Für mich bedeutet der Begriff Finance: mathematische Methoden in den Wirtschaftswissenschaften, oder angewandte Finanzmathematik. Da gibt es eine coole Winterschule, die alljährlich in Lunteren ziemlich in der Mitte Hollands stattfindet: Winter school on mathematical Finance.
Und meine Lieblingskonferenz muss an dieser Stelle natürlich auch beworben werden: CEQURA Conference on Advances in Financial and Insurance Risk Management. Findet immer Ende September in München statt.
Crises, Crises (ein bisschen was zur Finanzkrise in schönem Seegrün)
The Solvency II Standard Formula, Linear Geometry, and Diversification. Journal of Risk and Financial Management 10(2) (2017)
The core of risk aggregation in the Solvency II Standard Formula is the so-called square root formula. We argue that it should be seen as a means for the aggregation of different risks to an overall risk rather than being associated with variance-covariance based risk analysis. Considering the Solvency II Standard Formula from the viewpoint of linear geometry, we immediately find that it defines a norm and therefore provides a homogeneous and sub-additive tool for risk aggregation. Hence, Euler's Principle for the reallocation of risk capital applies and yields explicit formulas for capital allocation in the framework given by the Solvency II Standard Formula. This gives rise to the definition of diversification functions, which we define as monotone, subadditive, and homogeneous functions on a convex cone. Diversification functions constitute a class of models for the study of the aggregation of risk and diversification. The aggregation of risk measures using a diversification function preserves the respective properties of these risk measures. Examples of diversification functions are given by seminorms, which are monotone on the convex cone of non-negative vectors. Each Lp norm has this property, and any scalar product given by a non-negative positive semidefinite matrix does as well. In particular, the Standard Formula is a diversification function and hence a risk measure that preserves homogeneity, subadditivity and convexity.
Expected Shortfall for Discontinuous Random Variables with Application to Accounting Values. 16.03.2012. Verfügbar bei SSRN: http://ssrn.com/abstract=2024962.
We consider the expected shortfall of accounting values, or, mathematically speaking, of random variables that are not continuous (i. e. whose cumulative distribution function is not continuous). Acerbi and Tasche show that one has to abandon the conditional expectation in order to maintain expected shortfall as a coherent risk measure. They also provide a definition of expected shortfall of discontinuous random variables which fulfills the axioms of coherence.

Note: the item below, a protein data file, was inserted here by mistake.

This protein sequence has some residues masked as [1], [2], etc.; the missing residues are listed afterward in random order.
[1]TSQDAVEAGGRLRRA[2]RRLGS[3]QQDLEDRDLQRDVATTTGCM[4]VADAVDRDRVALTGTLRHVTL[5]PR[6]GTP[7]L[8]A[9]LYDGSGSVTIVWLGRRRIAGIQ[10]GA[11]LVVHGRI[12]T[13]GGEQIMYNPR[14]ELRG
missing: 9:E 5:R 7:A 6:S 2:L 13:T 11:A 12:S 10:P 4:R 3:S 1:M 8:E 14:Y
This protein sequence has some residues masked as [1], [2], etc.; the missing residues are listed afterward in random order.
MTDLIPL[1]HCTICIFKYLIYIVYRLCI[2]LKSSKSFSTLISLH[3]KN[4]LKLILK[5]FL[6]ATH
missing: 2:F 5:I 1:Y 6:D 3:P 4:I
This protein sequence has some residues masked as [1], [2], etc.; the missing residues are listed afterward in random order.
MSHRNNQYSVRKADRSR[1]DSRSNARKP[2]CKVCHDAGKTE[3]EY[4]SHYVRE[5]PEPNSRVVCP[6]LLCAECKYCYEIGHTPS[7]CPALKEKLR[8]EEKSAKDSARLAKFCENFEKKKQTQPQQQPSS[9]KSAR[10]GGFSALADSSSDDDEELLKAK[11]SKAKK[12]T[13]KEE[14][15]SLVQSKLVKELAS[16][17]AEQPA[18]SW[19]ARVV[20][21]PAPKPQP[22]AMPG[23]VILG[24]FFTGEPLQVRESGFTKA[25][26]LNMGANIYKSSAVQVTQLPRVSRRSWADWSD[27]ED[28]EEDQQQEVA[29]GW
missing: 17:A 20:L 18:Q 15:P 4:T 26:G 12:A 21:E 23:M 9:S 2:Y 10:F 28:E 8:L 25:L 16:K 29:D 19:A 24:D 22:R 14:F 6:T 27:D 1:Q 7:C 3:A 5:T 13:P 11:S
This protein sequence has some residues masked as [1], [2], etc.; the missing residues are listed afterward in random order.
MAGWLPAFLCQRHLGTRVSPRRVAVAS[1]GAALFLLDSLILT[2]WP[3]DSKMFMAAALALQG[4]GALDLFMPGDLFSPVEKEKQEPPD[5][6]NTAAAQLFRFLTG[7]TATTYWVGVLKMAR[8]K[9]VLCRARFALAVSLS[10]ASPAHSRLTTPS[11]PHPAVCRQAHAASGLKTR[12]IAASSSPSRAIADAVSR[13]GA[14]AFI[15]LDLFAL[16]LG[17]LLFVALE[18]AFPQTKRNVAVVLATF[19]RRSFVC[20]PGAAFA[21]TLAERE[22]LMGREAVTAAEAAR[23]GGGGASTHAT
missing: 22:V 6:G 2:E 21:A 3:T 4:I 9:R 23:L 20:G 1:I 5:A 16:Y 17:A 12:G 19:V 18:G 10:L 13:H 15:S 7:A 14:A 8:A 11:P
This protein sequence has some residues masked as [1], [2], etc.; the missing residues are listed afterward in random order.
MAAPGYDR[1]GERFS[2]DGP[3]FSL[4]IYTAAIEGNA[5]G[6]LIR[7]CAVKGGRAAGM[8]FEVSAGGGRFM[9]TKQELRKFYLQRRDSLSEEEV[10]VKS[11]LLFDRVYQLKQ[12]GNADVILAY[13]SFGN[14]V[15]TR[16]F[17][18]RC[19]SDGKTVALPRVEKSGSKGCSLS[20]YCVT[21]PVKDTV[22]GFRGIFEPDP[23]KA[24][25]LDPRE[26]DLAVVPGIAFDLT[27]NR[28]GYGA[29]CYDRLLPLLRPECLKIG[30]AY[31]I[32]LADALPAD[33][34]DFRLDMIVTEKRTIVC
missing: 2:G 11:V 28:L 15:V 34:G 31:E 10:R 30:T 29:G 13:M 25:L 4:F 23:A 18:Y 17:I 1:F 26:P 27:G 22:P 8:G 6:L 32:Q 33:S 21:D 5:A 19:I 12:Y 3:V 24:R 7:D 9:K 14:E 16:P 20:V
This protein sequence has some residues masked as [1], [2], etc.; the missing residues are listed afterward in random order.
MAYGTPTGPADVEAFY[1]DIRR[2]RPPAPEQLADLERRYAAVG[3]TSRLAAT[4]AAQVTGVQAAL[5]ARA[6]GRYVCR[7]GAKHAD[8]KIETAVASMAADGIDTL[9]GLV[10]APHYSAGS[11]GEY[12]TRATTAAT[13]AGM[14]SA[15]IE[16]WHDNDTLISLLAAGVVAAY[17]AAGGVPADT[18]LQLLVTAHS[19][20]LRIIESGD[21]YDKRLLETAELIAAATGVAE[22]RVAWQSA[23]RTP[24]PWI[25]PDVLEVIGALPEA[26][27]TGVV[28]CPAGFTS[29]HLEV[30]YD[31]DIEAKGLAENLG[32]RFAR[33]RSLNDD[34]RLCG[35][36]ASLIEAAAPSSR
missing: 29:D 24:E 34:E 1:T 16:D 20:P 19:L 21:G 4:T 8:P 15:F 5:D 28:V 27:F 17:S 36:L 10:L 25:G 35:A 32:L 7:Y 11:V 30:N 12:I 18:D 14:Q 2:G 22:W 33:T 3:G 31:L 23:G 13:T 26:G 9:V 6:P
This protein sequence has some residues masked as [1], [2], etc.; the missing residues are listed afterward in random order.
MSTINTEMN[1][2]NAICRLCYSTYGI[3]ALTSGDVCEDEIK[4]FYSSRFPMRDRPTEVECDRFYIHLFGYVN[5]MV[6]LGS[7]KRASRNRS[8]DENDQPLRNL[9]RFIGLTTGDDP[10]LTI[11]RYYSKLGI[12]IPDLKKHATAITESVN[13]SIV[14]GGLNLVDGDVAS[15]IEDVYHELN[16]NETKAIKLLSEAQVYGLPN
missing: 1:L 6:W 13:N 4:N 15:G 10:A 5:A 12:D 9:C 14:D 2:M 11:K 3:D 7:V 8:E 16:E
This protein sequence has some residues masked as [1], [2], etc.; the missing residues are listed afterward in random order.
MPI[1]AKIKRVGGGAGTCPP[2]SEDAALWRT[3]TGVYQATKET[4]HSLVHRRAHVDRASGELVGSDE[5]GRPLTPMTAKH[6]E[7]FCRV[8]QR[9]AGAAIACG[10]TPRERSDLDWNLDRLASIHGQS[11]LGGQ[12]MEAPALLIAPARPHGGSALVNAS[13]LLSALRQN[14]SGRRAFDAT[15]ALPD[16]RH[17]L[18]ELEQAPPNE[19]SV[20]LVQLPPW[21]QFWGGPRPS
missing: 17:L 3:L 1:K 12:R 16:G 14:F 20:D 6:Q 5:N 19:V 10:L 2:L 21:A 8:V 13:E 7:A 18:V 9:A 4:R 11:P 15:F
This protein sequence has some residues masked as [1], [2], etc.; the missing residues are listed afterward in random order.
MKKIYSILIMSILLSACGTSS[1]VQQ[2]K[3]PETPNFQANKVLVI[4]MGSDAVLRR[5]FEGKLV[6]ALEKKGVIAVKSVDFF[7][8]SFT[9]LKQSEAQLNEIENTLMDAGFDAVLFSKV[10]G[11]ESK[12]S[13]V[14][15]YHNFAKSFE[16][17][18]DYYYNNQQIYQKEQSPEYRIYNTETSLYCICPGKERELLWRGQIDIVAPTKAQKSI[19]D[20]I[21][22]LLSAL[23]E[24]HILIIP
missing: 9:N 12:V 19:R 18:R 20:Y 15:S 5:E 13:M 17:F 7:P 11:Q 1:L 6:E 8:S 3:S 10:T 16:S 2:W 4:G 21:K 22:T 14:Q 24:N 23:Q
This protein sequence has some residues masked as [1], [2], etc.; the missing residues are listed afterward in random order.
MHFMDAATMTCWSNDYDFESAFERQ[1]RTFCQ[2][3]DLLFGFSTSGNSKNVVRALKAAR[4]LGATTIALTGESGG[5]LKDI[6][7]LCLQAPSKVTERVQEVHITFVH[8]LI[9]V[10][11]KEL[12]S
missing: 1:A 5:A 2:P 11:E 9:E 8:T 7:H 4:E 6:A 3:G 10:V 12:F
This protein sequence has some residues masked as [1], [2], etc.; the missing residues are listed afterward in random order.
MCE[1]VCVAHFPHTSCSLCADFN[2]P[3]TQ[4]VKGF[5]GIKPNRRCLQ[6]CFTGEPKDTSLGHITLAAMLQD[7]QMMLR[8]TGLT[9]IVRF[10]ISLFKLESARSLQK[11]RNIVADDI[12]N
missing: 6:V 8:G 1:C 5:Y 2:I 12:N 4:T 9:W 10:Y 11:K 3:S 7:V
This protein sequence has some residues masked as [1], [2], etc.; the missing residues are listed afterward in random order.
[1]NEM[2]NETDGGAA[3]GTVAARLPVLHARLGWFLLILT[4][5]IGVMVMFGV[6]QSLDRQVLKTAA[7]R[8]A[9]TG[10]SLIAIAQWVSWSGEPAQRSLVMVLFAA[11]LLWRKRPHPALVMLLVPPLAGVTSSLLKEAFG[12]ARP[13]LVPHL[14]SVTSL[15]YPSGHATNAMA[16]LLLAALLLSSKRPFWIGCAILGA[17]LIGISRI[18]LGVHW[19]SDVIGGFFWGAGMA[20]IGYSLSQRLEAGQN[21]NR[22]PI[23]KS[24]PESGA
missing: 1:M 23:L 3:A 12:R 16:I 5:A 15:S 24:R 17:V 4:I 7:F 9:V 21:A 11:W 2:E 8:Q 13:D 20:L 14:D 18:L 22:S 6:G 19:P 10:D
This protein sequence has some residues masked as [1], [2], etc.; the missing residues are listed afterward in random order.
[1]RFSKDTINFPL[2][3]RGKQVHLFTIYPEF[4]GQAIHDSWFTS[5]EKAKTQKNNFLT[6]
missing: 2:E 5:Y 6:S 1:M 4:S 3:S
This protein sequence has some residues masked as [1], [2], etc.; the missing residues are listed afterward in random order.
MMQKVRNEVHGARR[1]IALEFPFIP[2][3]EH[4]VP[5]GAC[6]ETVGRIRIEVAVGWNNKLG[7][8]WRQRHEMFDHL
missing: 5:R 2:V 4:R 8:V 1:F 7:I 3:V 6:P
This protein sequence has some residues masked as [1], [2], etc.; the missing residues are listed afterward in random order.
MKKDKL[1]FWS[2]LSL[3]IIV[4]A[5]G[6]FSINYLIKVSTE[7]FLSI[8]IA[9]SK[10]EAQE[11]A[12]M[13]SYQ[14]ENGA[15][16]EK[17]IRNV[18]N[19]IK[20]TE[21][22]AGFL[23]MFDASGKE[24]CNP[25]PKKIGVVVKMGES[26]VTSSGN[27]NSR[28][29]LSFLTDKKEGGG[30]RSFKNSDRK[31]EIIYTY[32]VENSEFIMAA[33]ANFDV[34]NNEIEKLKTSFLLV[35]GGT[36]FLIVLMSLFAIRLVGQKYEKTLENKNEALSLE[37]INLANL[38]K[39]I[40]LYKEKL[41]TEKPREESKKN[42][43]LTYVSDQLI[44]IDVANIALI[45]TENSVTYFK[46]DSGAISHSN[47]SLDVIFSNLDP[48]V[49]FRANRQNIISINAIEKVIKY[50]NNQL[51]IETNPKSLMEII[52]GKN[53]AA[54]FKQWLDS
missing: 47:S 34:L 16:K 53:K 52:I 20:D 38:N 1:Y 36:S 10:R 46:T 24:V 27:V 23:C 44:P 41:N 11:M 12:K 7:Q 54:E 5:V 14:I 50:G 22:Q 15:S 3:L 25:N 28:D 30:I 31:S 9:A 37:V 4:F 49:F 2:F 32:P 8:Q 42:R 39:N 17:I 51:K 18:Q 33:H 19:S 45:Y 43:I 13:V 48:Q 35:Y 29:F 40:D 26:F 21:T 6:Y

Provided that the market values of the assets are continuous random variables, we show that the expected shortfall of the accounting values can still be interpreted as a conditional expectation, where the condition refers to the market values.
The Impact of Basis Risk on Optimal Hedging and Hedge Efficiency. Advanced Risk & Portfolio Management Research Paper Series, 16.03.2012. Verfügbar bei SSRN: http://ssrn.com/abstract=2024978.
We analyze the dependency of the optimal hedge and its efficiency on the correlation between the asset to be hedged, and the hedge instrument. The optimal portion of the hedge instrument depends on this correlation, and on the ratio of the volatilities. Efficiency is defined as the percental decrease in volatility caused by the hedge. The connection between the efficiency E of the optimal hedge, and the correlation rho is given by
E = 1 - sqrt(1 - rho^2)
This means that basis risk is really substantial whenever the absolute value of the correlation is smaller than 1. The result is independent of any assumptions on distributions. The mathematics of our result are not new. Arguments like this are used in the theory of Monte Carlo simulation.
The Volatility of Interest Rates and Forward Rates in the Hull White Model. Advanced Risk & Portfolio Management Research Paper Series, 17.09.2012. Verfügbar bei SSRN: http://ssrn.com/abstract=2159308.
The interest rate model by Hull and White allows to calculate an explicit formula for the price of zero bonds. From this pricing formula we deduce explicit formulas for the volatility of the instantaneous forward rate, the volatility of the interest rate (both the spot rate and interest rates of any maturity), and the volatility of the forward rate.
Local and Terminal Volatility of Equity in a Hybrid Model with Hull White Interest Rates, 29.08.2016. Verfügbar bei SSRN: http://ssrn.com/abstract=2831438.
We consider a hybrid model for stocks and interest rates as it is proposed by GDV (Gesamtverband der Deutschen Versicherungswirtschaft) to assign market consistent values to the technical provisions of german life insurance companies. In this model, stock prices are modeled with a Black Scholes model with time-varying parameters, and interest rates are modeled with a Hull White short rate model.
We find that local and terminal volatility of equity differ in this model and that the terminal volatility of equity is considerable higher than the local volatility. This raises the question, which of both volatilities is the right reference to calibrate the model. We argue that calibration should be done with respect to local volatility rather than terminal volatility, at least for the application we have in mind.
Willkommen Übersicht Mathe Crises Crises Black-Litterman-Verfahren nach oben
Zuletzt geändert am 02.08.2018